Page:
With colorectal cancer (CRC) being one of the most common malignancies encountered in the global population, its importance as a public health issue is acknowledged. According to WHO data, the incidence rate of the disease in 2020 was 1.9 million new cases worldwide, accounting for 10% of all newly diagnosed malignancies, making it the third most frequent cancer1. Regarding mortality rates, CRC was responsible for 9.4% of all cancer-caused deaths (a total of 9.96 million deaths), which makes it the third leading cause of cancer-related deaths in both genders worldwide1. In the same year in Greece, the incidence and mortality rate of CRC was 10.1% and 10.3% of all malignancies, respectively2.

Population screening for cancer prevention, when designed and funded effectively, can reduce the disease’s mortality and incidence rates3. Various methods used for CRC screening have appeared to be able to reduce mortality and the incidence rate of the disease as well, in cases where endoscopy was chosen4,5. CRC screening is more cost-effective compared to the absence of screening programs6. Based on current scientific research, Fecal Immunochemical Testing (FIT) showed increased participation, has been recommended as the first option for CRC screening, and has a low cost7.

In Europe, formal population-based screening programs that address all citizens aged 50–74 years are implemented in Finland, France, Slovenia and the UK. In most other countries, roll-out or opportunistically organized screening programs, result in sometimes major differences within one country, or within different age groups8. In Greece, CRC screening is opportunistic. Current CRC screening recommendations are based on a diagnostic protocol published by the Ministry of Health9. Greek recommendations apply to those aged 50–75 years and prioritize colonoscopy and FIT over other diagnostic tests. CT colonoscopy is considered a second-line examination, under special indications9. However, in a study that examined the implementation of recommendations by primary care professionals (PCPs), only 25% of them prescribed appropriate diagnostic tests10. Indeed, a second study on the use of colonoscopy in 11 European countries highlighted that Greece had the lowest compliance rate (8.2%) (95% CI: 6.7–9.2)11. An earlier study reported even lower compliance with fecal occult blood test (FOBT) (4.77%)12. One explanation for the low compliance with CRC screening recommendations may be the discrepancy between PCPs’ and healthy, unscreened citizens’ views about actual barriers to CRC screening, leading to inappropriate counseling by PCPs. It seems that the general population barriers for colonoscopy are lack of symptoms, negligence, and lack of PCP recommendation. PCPs were more likely to agree, for fear of the pain of colonoscopy, fear of cancer diagnosis, and embarrassment13.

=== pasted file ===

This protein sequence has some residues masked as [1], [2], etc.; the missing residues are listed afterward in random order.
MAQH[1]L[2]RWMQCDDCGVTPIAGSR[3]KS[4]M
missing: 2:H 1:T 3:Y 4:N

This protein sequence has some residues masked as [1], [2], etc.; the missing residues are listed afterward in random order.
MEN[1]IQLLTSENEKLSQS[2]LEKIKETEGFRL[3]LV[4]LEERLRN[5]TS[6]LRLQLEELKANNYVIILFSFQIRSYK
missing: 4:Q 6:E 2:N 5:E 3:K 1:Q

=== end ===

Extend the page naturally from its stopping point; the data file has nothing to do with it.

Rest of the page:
The involvement of General Practitioners (GPs) in CRC screening is considered essential, as prevention is an important part of primary health care (PHC) services14,15. It also appears that GPs’ attitudes towards these tests in terms of screening interventions have an impact on their catchment population16. A systematic review on CRC screening awareness in European PHC argues that while the majority of GPs recommend screening tests for CRC, these are primarily aimed at high-risk patients17. Previous studies, examining GPs’ views regarding CRC screening, show that their attitudes appear to be influenced by their education, their ability to perform necessary tests as well as the characteristics of the population they treat18,19. Among the obstacles PCPs face in the implementation of cancer screening are the ambiguity of guidelines, lack of time, low acceptance by patients, insufficient patient information, preparation and complications of some of the tests, and cost of the necessary examination for the health system20,21.

The different perceptions and low rates of compliance with the CRC screening recommendations highlight the need for an in-depth study of the views of PCPs in Greece. The aim of this study is to highlight the views of GPs, regarding the obstacles encountered in Greece when promoting CRC screening, in order to reveal possible changes in the health system that will increase compliance.